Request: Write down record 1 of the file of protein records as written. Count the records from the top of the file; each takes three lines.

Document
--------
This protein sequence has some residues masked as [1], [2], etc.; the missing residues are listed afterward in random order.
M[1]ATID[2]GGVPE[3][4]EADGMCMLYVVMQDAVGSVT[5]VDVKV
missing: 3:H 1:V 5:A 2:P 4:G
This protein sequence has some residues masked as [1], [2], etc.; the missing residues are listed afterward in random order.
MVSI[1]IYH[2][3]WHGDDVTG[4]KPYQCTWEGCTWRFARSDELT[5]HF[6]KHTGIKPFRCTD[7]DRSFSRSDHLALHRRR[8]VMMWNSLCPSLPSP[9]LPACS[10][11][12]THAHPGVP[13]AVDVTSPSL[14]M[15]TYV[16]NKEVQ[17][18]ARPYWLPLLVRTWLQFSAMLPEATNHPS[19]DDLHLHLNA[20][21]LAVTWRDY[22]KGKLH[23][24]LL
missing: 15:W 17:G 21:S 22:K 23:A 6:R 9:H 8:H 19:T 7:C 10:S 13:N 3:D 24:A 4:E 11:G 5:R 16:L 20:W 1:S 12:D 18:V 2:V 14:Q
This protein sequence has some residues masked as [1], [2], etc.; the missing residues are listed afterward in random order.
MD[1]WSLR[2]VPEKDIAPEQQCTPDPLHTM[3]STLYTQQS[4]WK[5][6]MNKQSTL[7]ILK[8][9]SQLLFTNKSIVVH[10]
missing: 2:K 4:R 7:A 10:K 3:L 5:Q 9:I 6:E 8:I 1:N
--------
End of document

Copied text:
This protein sequence has some residues masked as [1], [2], etc.; the missing residues are listed afterward in random order.
M[1]ATID[2]GGVPE[3][4]EADGMCMLYVVMQDAVGSVT[5]VDVKV
missing: 3:H 1:V 5:A 2:P 4:G